Letters to the Editor

Registered users may submit a Letter to the Editor after they first log in.

The Rotary Club of Alameda would like to invite the public to our Lobster Dinner and Silent Auction Charity Fundraiser on March 25 with a no-host cocktail hour at 5 p.m. and dinner at 6 p.m., at the Elks Lodge Rathskeller, 2255 Santa Clara Ave. Money raised will go to our non-profit arm, the Alameda Rotary Endowment Foundation, to support our annual Alameda Community Grants Program, benefiting many Alameda charities.

You can purchase tickets at $75 each preferably by mailing a check, made out to Alameda Rotary Endowment Foundation, to PO Box 2403, Alameda, CA 94501, or purchase tickets online at our website https://portal.clubrunner.ca/4362. Payment must be received by March 17, but don’t wait to purchase your tickets as the event is sure to sell out. Bring your checkbook for the silent auction.

Please join us and support your favorite non-profits in town like Friends of the Alameda Animal Shelter, Alameda Music Project, Lincoln Middle School band, Building Futures (which supports the Midway Shelter), Rhythmix Cultural Works, Alameda Museum, Alameda Education Foundation, Operation Dignity, Frank Bette Center for the Arts, Girls Inc., Bike Walk Alameda, Alameda Boys & Girls Club, Friends of Alameda Parks & Recreation, Students on the Set, REAP Center, Alameda Backyard Growers, and Community Action for a Sustainable Alameda.

— Joyce Mercado, Rotary Club of Alameda President-Elect

On May 12, 2022, the Alameda Sun printed a letter from me that pointed out the many shortcomings of the current traffic configuration on Park Street. On Feb. 19, 2023, during a 4 1/2-hour power outage, while two of our bridges were closed, our two-lane street became a parking lot, a true bottleneck!

I was told that a fire truck on an emergency call could not get through. Based on what I read on Facebook, many Alamedans are as irate as I am over this unacceptable situation. Rise up Alameda! Make your voices heard. It’s time for Park Street to return to a four-lane street, as was originally intended. City of Alameda leaders, are you listening?

— Stanley Voogd

The Alameda Sun reported that “An Alameda landlord will be forced to pay their (sic) former tenants a large settlement for committing several tenant harassment violations…”

As announced by “The Prosecution and Public Rights Unit of the Alameda City Attorney’s Office,” the landlord must pay $70,000 for violating harassment laws including $47,000 to the tenant family in the form of a cash payment plus credit for unpaid rent…”

Upon reading “unpaid rent” I wondered if the tenant was paying the rent or if the rent was unpaid. After getting into a tiff with an Alameda landlord the “unpaid rent” could quickly surpass $18,000; that would be quite a windfall if a sympathetic City Attorney gives you “credit for unpaid rent.”

Going back to the word “harassment.” Could “harassment” be a synonym for dunning, as in: “The landlord was dunning the tenant for ‘unpaid rent?’” Perhaps the landlord was “pestering” the tenant for “unpaid rent,” or demanding “unpaid rent.”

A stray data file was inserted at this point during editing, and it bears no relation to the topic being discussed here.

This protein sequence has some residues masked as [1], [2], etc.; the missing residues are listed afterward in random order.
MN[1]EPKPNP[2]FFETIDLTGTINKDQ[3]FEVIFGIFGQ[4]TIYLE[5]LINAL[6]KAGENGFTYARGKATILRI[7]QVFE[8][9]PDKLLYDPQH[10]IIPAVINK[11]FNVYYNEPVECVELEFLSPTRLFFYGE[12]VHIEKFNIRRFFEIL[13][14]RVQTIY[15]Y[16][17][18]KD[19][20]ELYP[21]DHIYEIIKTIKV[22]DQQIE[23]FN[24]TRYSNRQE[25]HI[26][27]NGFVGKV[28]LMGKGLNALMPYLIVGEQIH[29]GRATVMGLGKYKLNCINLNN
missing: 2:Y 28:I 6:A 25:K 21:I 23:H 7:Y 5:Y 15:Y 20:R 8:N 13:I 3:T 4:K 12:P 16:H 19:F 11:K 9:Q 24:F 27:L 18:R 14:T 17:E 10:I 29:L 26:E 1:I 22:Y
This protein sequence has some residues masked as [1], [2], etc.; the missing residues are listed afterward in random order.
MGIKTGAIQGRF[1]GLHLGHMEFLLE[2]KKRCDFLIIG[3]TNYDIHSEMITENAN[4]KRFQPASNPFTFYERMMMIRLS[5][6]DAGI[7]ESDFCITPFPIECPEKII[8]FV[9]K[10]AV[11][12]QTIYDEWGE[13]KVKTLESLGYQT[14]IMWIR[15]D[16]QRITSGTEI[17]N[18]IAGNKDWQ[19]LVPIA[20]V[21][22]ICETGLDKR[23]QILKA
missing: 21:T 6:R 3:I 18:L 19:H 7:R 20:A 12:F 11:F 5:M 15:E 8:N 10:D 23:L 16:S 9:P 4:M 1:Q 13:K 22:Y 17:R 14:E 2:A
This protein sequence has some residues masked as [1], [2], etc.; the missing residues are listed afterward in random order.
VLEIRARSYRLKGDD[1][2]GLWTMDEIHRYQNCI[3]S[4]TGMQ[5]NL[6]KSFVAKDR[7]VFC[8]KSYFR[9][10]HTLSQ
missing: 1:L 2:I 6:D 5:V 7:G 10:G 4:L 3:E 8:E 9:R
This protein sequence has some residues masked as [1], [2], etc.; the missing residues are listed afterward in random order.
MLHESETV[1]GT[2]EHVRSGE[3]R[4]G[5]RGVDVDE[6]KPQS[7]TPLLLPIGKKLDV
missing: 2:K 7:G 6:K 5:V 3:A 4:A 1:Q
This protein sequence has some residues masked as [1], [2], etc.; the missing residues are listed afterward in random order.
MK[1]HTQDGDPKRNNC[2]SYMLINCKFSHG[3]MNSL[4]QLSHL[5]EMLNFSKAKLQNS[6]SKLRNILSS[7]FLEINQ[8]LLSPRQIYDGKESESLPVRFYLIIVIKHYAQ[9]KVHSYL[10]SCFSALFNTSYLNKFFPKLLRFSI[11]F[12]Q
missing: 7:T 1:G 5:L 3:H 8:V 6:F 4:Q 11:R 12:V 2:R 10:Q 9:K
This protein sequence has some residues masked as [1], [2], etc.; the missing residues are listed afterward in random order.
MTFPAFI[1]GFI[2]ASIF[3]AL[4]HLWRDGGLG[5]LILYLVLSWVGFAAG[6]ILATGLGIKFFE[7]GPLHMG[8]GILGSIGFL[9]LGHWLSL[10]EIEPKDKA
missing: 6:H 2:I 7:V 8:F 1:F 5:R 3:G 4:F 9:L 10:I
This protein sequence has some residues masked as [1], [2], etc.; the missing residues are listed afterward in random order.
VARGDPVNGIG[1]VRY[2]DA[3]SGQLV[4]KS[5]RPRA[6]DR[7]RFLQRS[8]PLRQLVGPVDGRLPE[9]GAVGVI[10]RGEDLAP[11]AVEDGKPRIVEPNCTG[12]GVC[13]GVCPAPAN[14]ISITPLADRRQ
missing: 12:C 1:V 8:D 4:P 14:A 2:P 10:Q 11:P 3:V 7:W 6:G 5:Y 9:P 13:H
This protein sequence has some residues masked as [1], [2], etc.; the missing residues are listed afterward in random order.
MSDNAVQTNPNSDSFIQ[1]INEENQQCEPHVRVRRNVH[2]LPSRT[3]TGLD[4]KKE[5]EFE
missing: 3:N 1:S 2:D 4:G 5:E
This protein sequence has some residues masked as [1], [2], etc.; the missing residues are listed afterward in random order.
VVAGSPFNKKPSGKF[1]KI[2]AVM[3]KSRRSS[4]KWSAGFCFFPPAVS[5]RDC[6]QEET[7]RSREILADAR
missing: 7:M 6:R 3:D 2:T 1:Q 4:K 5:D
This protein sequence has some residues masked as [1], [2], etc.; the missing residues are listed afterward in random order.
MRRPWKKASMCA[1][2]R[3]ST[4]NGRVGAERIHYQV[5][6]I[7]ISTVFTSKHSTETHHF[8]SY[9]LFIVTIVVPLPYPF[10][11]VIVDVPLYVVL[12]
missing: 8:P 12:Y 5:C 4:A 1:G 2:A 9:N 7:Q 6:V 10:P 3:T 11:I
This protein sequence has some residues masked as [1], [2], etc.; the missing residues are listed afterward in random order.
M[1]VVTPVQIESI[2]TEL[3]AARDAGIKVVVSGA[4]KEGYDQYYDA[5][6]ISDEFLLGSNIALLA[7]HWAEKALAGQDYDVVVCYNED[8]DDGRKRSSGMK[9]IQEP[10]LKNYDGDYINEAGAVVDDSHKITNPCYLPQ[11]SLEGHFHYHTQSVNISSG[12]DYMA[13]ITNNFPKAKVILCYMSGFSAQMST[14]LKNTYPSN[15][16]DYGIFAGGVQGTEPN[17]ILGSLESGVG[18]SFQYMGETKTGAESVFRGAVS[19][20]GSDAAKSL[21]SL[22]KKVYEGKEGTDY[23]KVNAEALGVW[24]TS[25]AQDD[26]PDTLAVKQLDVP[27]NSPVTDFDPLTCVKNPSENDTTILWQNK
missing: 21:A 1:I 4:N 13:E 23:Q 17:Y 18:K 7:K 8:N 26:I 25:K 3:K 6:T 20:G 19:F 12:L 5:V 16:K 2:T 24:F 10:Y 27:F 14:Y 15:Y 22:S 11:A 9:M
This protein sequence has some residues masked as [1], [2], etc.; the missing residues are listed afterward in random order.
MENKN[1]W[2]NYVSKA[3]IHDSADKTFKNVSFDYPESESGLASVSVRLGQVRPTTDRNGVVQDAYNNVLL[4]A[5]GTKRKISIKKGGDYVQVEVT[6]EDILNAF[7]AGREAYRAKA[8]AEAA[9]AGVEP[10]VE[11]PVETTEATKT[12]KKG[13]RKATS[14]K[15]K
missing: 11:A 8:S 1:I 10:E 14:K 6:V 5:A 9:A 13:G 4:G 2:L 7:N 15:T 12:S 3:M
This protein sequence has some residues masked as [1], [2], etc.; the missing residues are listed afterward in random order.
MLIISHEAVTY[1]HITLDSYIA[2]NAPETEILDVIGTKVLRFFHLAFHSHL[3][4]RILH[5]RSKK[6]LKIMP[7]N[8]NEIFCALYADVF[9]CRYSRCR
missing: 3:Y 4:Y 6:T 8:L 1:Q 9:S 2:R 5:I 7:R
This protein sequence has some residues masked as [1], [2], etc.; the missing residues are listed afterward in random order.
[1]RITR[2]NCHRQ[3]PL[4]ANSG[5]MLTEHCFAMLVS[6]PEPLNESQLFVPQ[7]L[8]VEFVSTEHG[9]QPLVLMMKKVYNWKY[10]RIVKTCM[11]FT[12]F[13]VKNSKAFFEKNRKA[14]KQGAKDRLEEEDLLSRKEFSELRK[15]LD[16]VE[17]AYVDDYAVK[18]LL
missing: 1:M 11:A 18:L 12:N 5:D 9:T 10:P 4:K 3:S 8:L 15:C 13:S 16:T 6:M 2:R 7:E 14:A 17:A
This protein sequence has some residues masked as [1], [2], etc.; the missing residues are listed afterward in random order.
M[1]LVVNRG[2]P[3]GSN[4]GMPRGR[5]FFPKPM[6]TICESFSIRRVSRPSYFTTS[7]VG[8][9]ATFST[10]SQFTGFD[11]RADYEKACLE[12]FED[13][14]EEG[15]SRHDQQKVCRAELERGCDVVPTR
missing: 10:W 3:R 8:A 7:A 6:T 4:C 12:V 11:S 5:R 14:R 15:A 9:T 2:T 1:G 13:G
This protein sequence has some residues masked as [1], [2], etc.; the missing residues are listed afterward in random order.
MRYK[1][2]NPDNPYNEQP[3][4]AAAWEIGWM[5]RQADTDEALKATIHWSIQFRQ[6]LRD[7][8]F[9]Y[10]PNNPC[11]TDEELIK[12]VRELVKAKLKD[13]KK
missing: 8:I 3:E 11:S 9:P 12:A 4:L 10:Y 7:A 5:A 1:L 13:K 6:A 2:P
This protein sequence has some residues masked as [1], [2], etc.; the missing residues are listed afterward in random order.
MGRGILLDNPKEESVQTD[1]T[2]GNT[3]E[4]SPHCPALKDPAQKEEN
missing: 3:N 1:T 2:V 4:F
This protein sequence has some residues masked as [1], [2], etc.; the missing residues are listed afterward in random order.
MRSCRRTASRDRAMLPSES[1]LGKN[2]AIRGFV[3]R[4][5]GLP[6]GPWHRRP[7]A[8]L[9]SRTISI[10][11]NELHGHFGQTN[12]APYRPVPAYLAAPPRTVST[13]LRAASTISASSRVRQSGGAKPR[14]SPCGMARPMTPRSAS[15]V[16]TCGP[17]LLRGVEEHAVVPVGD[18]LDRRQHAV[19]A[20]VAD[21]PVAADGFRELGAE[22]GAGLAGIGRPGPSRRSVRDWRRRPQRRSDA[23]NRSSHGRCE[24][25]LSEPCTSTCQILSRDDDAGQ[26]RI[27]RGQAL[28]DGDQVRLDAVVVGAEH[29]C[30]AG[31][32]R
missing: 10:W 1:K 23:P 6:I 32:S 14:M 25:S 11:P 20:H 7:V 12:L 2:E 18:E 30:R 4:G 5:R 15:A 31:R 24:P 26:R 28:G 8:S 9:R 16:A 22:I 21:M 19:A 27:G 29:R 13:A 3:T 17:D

The risk of being penalized $70,000 without the benefit of a jury would scare the bejesus out of any landlord trying to collect “unpaid rent.” It might be prudent to let the tenant live rent free. Was there a jury involved in this $70,000 adjudication? The Constitution reads “a jury of his or her peers.” Was there a jury which included at least one, maybe two landlords?

As reported “… the city received $23,000 for civil penalties and its costs and fees.” Not bad for a day’s work; $23,000 is a big piece of the action. Running shakedowns of landlords could be a secondary business, an additional revenue stream, for an avaricious City Hall; it certainly beats squeaking by on paltry parking ticket collections.

Our City Attorney reminds us that “The City of Alameda has a strong policy of protecting and preserving affordable housing in our community.” Such a claim seems at odds with denying a landlord “unpaid rent” and pocketing $23,000 of that landlord’s money. How is riding rough shod over a landlord “protecting and preserving affordable housing?”

It seems that Alameda is hostile to the very people who provide affordable housing. While the city of Alameda takes credit for affordable housing, it is the vulnerable landlord who is taking all the risks, both financially and reputationally.

The city looks like a savior or Robin Hood, the tenant running up a debt with “unpaid rent” looks like an innocent victim, and the landlord, actually providing housing to Alameda, looks like a villain.

According to the City of Alameda, landlords who have been stiffed or cheated by a tenant “have a lawful way to persuade their tenant to vacate … It is called a ‘buyout.’” The aggrieved landlord, after giving up on collecting the existing debt accrued by “unpaid rent,” sacrifices even more money by bribing that same tenant to give up his or her tenancy and move elsewhere.

One Alameda landlord I know, in addition to sacrificing “unpaid rent,” had to write a disingenuous favorable letter of recommendation to get a tenant to vacate her rental property.

Rather than punishing landlords for their collection efforts, the City or Alameda should step in and front the rent money for people who have “unpaid rent” and collect it from that tenant in accordance with city law.

— Jeffrey R Smith